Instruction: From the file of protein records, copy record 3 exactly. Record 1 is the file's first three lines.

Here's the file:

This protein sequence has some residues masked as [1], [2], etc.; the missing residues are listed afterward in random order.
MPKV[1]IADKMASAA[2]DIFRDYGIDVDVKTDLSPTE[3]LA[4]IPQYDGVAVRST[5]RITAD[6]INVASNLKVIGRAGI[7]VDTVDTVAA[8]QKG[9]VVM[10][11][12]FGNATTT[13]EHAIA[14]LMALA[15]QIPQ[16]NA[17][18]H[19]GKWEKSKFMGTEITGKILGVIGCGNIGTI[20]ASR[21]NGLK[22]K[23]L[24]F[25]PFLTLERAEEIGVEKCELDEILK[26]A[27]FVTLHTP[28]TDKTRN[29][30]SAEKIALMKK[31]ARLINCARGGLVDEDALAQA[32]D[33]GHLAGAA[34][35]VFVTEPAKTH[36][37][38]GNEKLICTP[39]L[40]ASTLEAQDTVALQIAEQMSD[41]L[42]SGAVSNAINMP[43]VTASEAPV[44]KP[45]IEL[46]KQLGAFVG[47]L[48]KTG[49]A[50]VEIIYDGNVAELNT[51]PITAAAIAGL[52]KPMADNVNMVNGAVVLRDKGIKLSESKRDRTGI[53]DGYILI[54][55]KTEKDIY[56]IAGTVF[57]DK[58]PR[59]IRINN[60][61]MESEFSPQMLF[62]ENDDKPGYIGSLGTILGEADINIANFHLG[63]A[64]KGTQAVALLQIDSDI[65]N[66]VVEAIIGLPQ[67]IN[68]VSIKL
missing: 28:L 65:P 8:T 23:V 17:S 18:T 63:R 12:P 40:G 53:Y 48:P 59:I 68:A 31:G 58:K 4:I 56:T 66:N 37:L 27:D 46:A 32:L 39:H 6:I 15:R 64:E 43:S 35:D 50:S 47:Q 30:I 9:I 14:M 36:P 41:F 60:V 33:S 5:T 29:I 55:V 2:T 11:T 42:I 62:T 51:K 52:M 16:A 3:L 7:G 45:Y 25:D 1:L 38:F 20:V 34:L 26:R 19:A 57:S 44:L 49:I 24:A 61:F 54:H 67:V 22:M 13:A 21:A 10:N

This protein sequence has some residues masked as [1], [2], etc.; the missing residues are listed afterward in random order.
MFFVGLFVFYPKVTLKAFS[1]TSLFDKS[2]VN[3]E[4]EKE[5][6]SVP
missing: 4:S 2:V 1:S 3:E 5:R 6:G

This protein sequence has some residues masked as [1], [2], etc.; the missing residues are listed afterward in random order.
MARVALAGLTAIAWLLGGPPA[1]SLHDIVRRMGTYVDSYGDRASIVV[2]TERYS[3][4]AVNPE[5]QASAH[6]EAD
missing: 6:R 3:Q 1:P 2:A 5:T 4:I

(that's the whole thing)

This protein sequence has some residues masked as [1], [2], etc.; the missing residues are listed afterward in random order.
MARVALAGLTAIAWLLGGPPA[1]SLHDIVRRMGTYVDSYGDRASIVV[2]TERYS[3][4]AVNPE[5]QASAH[6]EAD
missing: 6:R 3:Q 1:P 2:A 5:T 4:I